According to Scientific Reports, nearly 72.5% of all dogs suffer from at least one behavior that is anxiety related. Noise sensitivity was the most common across all breeds, affecting 32% of dogs. Other anxieties included fear of other dogs, strangers or new situations. As travel involves new experiences, new places and new faces, it is in the best interest of both of you to know how to deal with an anxious dog.
Calming your dog’s anxiety can be nearly impossible when you don’t know how, and seeing them in a state of panic can leave you feeling anxious too. New experiences, environments, and the unknown can combine to create an uneasy situation for both you and your dog. Don’t despair! Following these 6 anxiety-relieving methods should equip you with everything you need to calm an anxious dog in no time!
What to Look for
There are certain behaviors common to anxious dogs: excessive licking, yawning, panting, trembling, shaking, wining, barking to name a few. Loss of appetite or the onset of destructive behavior are others. Watch for a tail tucked between the legs, ears pinned back or a crouched position. These are signs that your dog is upset, and they should require a response on your part.
Have you ever come home excited and full of energy? Chances are that your dog was just as happy and excited as you were! That’s not because your dog got the e-mail about how you’d been promoted at work; it was because you were excited, it made them excited. Conversely, if you slumped open the door and groggily entered your home completely unenthusiastically, your dog would slowly but surely start to feel sad alongside you, attempting to comfort you and might even begin whimpering.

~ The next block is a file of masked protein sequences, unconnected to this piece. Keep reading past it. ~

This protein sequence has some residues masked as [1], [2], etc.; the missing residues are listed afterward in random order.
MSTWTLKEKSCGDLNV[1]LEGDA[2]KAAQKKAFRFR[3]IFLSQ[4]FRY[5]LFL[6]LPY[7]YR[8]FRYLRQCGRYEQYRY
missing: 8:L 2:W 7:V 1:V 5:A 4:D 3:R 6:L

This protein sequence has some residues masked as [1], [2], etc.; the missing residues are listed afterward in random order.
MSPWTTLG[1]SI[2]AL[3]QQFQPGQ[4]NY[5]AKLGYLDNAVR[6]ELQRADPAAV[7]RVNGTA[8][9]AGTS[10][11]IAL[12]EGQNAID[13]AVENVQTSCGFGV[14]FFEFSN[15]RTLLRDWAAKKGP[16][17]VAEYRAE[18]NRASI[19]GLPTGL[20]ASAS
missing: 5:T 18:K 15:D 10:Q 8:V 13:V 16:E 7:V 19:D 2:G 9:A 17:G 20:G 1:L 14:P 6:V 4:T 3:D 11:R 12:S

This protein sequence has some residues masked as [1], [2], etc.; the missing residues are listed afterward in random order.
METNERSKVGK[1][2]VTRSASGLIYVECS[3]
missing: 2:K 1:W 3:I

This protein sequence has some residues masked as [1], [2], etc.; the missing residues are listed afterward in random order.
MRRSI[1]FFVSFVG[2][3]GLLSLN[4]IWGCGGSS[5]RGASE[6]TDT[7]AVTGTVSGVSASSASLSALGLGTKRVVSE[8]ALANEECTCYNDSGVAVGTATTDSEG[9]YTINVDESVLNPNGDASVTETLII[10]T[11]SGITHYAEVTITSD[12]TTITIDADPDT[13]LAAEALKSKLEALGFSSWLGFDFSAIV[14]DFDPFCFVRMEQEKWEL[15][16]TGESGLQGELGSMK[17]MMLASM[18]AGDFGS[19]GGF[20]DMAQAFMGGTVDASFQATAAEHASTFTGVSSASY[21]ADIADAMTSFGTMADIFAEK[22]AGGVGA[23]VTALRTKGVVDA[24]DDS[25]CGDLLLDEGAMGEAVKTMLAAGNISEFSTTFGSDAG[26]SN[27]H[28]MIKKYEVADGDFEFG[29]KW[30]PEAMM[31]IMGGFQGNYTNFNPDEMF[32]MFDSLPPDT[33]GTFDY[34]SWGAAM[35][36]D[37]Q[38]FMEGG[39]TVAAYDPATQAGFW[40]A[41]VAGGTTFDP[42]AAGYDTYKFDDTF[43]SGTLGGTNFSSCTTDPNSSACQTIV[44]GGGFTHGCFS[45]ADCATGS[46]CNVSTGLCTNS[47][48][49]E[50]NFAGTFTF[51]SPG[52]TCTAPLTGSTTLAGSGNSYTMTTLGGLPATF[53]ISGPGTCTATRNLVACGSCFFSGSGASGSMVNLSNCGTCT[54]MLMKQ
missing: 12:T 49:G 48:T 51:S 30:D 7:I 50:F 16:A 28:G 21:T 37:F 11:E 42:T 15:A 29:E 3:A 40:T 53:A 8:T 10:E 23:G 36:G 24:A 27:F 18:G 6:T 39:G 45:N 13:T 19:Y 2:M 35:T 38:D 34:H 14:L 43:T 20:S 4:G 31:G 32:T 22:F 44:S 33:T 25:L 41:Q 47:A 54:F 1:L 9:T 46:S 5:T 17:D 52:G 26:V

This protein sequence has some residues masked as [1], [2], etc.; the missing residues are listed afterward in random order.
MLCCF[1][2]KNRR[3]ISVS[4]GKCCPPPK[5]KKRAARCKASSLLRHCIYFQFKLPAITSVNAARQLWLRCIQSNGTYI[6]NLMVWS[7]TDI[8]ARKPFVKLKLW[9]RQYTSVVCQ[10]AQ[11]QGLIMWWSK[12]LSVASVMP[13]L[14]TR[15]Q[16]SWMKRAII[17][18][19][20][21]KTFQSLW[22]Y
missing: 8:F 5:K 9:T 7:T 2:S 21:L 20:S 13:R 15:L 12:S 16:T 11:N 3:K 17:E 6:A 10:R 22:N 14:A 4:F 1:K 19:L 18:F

This same principle applies to anxiety as well. If you’re anxious – they’re anxious, and, if they’re afraid and confused and you react explosively, it only amplifies their fear. So, remember to maintain control of your emotions, even if you’re anxious, and your dog will likely mimic your composure.
There are so many benefits to crate training that it’s no wonder practically any dog trainer worth their salt recommends it. When a dog is feeling anxious, having a safe place for it to retreat and settle down is crucial. Try placing their crate in the corner of a room with a blanket wrapped around it to block out light. Put items in the crate that are familiar to them such as bedding, favorite chews or a “used” t-shirt of yours, the scent of which will comfort them.
Having their crate associated with safety and with the darkness blocking out any excess stimuli, it becomes the perfect place for an anxious dog to go. When traveling, especially in the car, bring the crate along! It will make the dog feel more at home, and help you have more control over your anxious dog.
Don’t Reward Bad Behavior
We’ve probably all done it at some point. Your dog’s been barking for ten minutes straight at your neighbor moving the lawn, and you give them a treat so they’ll stop. Maybe they were scared, and you just leaned down to pet them. Sound familiar? While it may be convenient or comforting for us to have these quick fixes, it teaches our pet that their behavior isn’t just okay—but we approve of it, even reward it.